Brian Lamb, KE4QZB (1994)
My name is Brian Lambe and I currently hold the call sign KE4QZB. I have been an active ham since September of 1994. I was first licensed as a "Tech No Code", but after about a month of boredom on the VHF bands, I studied the morse code tapes like crazy after school hours on the bus ride home from school. I was a freshman in high school and the thought of learning morse code was really cool to me, it was something that many of my friends and other class mates did not know.
So, on December 16th, 1994, I passed my 5WPM novice code exam, I think it was element 1A. I was so excited. My dad drove me to the testing site at the Gastonia Library, in Gastonia, NC. I was so happy to tell him, when he came back to pick me up, that I had passed my code exam!!! I didn't have any HF equipment, so I went down to the local club station, W4BFB, which is located at the Discovery Place (science museum) in downtown Charlotte, NC. Once there, I waived my white CSCE (certificate of successful completion of examination) at the volunteer operator and told him I wanted to get on 40 meter CW!!!
So, he walked me through on how to set-up the station, which consisted of a Yaesu FT-747GX, and a R7000 vertical, with a tuner, and straight key. I tuned the radio and called CQ several times, somewhere around 7.120 KHz. Out of the noise and bedlam, came back KE4QZB de N3HUO. The volunteer operator helped me with my call sign and N3HUO's call, as I still had a difficult time with "Q" and "H" , hi! My first QSO, Don, in Allentown, PA, what a thrill!!! I was hooked line and sinker!!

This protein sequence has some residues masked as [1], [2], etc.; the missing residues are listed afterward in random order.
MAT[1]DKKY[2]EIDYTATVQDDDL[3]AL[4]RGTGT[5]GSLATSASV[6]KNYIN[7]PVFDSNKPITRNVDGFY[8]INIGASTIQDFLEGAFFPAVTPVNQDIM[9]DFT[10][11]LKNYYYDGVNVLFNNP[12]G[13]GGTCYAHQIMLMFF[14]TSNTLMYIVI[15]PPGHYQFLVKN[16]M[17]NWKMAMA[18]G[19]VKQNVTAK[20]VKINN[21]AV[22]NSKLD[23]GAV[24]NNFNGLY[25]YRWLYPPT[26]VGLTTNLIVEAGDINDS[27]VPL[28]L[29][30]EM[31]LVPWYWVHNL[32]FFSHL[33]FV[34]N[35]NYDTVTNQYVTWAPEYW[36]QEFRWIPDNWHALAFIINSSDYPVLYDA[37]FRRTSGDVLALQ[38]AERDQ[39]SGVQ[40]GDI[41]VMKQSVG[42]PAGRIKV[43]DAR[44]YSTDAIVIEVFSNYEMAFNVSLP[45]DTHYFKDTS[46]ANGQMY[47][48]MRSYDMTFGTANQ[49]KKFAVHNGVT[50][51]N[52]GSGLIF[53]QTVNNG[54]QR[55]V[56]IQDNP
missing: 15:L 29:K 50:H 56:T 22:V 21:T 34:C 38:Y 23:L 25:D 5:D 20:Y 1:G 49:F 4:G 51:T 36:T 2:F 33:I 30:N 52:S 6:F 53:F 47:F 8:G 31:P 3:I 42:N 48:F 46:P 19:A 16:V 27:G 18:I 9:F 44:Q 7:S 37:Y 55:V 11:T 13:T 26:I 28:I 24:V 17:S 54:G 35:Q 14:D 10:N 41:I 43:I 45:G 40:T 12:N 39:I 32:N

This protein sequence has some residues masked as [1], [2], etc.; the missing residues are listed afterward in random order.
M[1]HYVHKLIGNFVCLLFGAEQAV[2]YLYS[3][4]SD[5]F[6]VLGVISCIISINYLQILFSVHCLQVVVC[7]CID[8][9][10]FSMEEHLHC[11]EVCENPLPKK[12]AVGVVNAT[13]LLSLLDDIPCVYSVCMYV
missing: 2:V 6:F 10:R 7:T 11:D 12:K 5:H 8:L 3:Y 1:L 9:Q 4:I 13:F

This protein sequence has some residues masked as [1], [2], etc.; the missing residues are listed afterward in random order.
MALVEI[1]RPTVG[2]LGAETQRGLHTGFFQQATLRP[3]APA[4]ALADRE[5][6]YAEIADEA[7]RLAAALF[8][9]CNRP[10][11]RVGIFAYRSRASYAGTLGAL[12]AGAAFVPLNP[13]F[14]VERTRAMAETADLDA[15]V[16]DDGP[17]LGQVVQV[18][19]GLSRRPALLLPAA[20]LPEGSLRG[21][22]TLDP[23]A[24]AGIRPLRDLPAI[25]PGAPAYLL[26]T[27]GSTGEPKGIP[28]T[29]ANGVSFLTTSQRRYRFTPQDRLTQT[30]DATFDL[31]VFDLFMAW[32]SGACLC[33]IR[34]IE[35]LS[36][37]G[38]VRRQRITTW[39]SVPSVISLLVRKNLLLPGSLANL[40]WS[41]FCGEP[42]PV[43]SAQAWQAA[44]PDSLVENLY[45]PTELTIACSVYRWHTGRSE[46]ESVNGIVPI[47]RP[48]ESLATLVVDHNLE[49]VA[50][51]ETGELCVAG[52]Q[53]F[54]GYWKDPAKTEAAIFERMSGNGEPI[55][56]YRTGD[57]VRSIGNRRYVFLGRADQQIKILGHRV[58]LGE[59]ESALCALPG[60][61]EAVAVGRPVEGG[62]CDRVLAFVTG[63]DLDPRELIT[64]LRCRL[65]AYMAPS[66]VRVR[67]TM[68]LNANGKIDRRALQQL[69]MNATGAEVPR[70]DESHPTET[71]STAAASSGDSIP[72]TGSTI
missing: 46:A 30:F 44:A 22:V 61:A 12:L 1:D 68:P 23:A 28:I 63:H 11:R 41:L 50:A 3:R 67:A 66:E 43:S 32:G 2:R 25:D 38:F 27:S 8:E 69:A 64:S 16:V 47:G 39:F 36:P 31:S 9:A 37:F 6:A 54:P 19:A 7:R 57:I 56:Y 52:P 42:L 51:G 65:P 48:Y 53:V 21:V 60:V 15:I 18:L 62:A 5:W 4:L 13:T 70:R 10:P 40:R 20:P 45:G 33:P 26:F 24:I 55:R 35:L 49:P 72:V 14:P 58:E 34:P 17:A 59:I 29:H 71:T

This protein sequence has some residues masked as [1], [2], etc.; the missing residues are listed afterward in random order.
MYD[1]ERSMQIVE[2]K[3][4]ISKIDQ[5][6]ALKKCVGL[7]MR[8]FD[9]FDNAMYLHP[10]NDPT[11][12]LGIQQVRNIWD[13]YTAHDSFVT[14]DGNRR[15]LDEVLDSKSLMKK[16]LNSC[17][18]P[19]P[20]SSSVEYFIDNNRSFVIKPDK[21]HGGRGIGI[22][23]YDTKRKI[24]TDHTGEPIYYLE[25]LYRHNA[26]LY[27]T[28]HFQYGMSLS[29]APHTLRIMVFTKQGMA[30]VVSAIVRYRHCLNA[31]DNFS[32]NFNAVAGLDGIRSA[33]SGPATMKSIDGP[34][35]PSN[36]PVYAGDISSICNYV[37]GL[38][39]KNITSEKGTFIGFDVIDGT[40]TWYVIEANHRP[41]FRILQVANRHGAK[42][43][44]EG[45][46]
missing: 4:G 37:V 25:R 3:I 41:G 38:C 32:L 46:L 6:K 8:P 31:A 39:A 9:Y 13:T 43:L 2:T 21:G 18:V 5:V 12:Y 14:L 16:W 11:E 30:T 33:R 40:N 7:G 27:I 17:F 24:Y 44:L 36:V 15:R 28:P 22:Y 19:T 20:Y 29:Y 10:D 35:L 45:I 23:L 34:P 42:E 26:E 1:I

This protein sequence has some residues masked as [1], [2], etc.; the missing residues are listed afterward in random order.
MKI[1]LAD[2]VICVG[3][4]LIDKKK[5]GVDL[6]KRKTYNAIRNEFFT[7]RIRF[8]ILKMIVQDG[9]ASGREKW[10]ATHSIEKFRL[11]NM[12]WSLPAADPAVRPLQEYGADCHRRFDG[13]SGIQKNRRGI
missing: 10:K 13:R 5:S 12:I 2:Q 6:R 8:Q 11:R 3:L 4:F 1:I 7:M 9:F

From that point on, I would try to go down to the club station on Friday afternoons after school and operate the club's equipment I made contacts all over the eastern seaboard! It was awesome, I sent everyone I made contact with a QSL card, hi! The following year, I got my own 40 meter QRP transceiver and operated with 5watts and an attic antenna, which still netted me thousands of QSO's!
I then operated my FIRST field day, Field Day 1995. I had a blast too, operating inside the novice tent with a fellow novice operator! He brought his FT-757 and we operated the whole night. I first learned how to use a keyer during this event and got my code speed up to around 13 WPM. I remember hearing W7's and W6's on the 4 meter novice subband and working them during Field Day, what a night!! I also operated 80 meters for the first time during this event! I made over 150 QSO's that night during field day, including a YV5 station in Venezuela, on 40 meters, in the Novice subbands!! When my dad came and picked me up at 8 AM that morning, I didn't want to leave!! I told my brother that morning about all the fun I had, even though I was exhausted, hi!!
Well, that's my novice story. I wish the novice subbands were still around. I used to love hanging around them, listening for that nervous slow sounding CQ. I am glad I got licensed as a kid in high school, I think it kept me out of a lot of trouble, hi!! I also developed good communication skills, and more importantly, warm relationships with fellow hams! I think this website is GREAT, as it captures our first fits and starts into this wonderful hobby! I hope you enjoyed my short story, as I have enjoyed reading everyone else's!
Take care, very 73's/DX,
Brian Lambe, KE4QZB ... -.-